Discovering a World of Logic and Order by Joelle @ Homeschooling for His Glory

2013 Virtual Curriculum Fair- Discovering Patterns: Mathematics, Logic, and Science by Leah C @ As We Walk Along the Road

The Plans of Mice and Math (My Math in Focus review) by Chelli @ The Planted Trees

Rightstart Math is right for us! by Leann @ Montessori Tidbits

Our Favorite Homeschool Math Curriculums by Wendy @ Homeschooling Blessings

I agree on all 3 counts. Each of my kids is an individual and has needed a slightly different approach to math. Having a good foundation is much more important than “grade level”—my oldest has similar issues to your son with arithmetic. It’s the mechanics of it that give him trouble, not the mathematical concepts. After a few years of a lot of work, he’s operating very close to “grade level” in the math department (he’s in 7th doing “6th” grade math) and I think you’ll find that your son will eventually catch up. Understanding what he’s doing is more important than getting to calculus before college, and college math teachers agree.

Thank you for joining the Virtual Curriculum Fair!

Kristen,

I discovered the same thing about my daughter and I talked about it in today’s VCF post, too. I spent the entire first six weeks of this year doing nothing but math facts memorization exercises. Her not knowing them well was making our math time absolutely dreadful. We still practice weekly to make sure she can repeat them. It is not where I want it to be, but it is soooo much better.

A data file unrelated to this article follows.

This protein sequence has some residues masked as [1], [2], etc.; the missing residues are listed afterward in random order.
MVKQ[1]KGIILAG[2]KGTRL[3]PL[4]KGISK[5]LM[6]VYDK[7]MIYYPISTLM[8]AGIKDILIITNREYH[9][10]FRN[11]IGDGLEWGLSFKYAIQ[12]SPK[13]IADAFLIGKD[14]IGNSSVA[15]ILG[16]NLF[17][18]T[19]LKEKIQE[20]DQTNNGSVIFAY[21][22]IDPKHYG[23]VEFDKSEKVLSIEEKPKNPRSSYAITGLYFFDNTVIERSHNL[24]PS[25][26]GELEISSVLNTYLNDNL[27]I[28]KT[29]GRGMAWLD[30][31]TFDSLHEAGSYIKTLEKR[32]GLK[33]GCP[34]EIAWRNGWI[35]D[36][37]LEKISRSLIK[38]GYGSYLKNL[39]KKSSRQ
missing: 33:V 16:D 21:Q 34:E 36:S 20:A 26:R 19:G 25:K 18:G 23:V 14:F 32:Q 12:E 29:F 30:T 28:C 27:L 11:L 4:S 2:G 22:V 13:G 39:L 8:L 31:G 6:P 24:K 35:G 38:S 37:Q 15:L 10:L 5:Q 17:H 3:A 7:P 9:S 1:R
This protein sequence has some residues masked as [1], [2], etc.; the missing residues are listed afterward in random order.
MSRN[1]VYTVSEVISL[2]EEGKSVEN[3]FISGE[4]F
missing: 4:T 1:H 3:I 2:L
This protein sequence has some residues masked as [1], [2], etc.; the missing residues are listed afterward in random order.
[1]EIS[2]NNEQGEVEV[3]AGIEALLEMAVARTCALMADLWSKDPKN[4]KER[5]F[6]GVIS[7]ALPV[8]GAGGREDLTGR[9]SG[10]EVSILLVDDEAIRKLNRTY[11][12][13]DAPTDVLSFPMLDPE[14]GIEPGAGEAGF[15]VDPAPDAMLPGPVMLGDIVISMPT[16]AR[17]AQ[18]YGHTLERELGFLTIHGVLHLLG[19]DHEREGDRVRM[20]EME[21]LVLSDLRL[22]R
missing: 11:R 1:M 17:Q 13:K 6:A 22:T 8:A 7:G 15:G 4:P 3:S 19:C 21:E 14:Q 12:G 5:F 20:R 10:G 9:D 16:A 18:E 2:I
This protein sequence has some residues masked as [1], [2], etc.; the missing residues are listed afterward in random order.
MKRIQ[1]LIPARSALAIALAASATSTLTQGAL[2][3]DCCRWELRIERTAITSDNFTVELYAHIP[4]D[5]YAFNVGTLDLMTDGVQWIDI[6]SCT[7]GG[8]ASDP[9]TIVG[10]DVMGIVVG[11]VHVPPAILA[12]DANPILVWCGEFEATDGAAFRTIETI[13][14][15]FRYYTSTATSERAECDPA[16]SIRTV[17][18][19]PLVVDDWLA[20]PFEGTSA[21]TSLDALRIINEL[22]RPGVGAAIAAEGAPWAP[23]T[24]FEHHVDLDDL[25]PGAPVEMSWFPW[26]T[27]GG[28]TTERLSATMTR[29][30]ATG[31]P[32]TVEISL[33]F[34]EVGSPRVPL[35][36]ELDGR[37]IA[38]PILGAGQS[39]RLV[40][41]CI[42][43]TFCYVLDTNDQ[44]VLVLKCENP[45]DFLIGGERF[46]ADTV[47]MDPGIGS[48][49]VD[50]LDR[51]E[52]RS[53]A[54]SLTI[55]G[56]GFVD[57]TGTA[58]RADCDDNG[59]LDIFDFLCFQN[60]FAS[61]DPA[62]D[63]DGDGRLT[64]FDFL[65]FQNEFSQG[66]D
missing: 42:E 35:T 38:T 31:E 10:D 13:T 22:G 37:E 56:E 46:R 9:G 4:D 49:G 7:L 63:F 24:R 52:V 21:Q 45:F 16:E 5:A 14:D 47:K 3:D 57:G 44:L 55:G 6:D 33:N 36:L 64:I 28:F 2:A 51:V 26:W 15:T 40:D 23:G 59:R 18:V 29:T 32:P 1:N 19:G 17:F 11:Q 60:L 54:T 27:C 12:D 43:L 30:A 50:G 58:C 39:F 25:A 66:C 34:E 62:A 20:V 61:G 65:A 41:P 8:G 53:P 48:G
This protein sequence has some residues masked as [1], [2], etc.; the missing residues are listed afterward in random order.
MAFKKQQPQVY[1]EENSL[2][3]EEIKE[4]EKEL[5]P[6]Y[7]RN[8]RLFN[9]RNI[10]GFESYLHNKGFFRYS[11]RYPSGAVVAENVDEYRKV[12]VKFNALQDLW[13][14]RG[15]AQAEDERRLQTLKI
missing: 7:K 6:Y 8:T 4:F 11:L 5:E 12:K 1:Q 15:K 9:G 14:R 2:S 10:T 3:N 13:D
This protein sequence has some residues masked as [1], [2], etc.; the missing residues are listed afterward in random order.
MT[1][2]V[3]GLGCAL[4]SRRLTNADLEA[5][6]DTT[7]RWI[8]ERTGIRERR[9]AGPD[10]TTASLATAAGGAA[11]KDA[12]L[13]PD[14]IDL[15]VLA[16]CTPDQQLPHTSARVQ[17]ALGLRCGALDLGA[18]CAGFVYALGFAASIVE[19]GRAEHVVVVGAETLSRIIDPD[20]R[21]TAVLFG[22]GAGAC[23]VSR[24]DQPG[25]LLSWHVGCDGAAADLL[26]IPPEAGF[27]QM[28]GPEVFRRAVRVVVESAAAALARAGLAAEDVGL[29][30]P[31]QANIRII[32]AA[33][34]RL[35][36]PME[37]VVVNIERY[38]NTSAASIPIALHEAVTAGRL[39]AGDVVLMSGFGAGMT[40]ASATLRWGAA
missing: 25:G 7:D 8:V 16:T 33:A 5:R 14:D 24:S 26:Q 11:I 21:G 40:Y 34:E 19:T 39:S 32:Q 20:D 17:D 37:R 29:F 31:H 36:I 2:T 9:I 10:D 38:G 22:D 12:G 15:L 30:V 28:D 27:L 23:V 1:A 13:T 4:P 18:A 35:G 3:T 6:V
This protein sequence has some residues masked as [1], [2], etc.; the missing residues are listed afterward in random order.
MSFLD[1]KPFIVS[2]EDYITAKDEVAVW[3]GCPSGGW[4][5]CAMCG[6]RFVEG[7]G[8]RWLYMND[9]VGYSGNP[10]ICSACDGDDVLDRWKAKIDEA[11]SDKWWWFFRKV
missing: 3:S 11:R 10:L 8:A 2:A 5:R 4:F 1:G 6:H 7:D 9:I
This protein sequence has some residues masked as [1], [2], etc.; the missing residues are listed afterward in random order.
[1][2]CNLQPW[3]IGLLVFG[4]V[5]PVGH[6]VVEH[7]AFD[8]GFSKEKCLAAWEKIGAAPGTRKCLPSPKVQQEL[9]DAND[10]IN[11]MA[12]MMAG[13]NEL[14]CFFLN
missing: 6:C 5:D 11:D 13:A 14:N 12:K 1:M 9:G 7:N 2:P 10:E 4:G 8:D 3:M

I couldn’t agree with you more. My two children are the exact opposite on the way they learn and the subjects they like the most. I don’t worry about grades levels much for one of my children either. I’m just thankful they are learning. So glad that you have finally found something that works for your son.

I could not agree more! We didn’t teach our big kids (now 11 and 10) the basics… their tables, the memorization. I so regret that I didn’t do that more. It makes math MUCH harder for them now than it should be. I’m not making the same mistake with my little ones.

We use Christian Light math, too & love it! I have been so impressed with it!

Loved this! So glad you found something that’s working for him. You’re absolutely right! Everything doesn’t have to be fun! I mean, really. Math? What’s fun about that. #1,2,and 3 are BIG homeschool mama lessons to learn. I’ve had a few of each!

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[…] year I shared The post where I admit I was wrong. In it I share a little more about why mastery math programs were not working with one of my […]

[…] The post where I admit I was wrong by Kristen H. @ Sunrise to Sunset http://sunrisetosunsethomeschool.com/2013/01/14/the-post-where-i-admit-i-was-wrong/ […]

[…] Homeschooling6Virtual Curriculum Fair: Math and More! by April @ Coffee, Cobwebs, and CurriculumThe post where I admit I was wrong by Kristen H. @ Sunrise to SunsetHigh School Math – Beyond the Textbook by TechWife @ A […]

[…] Christian Light Math 6 – This is one of the things that we have found that works. I have written about William and math before in The Post Where I Admit I was Wrong. […]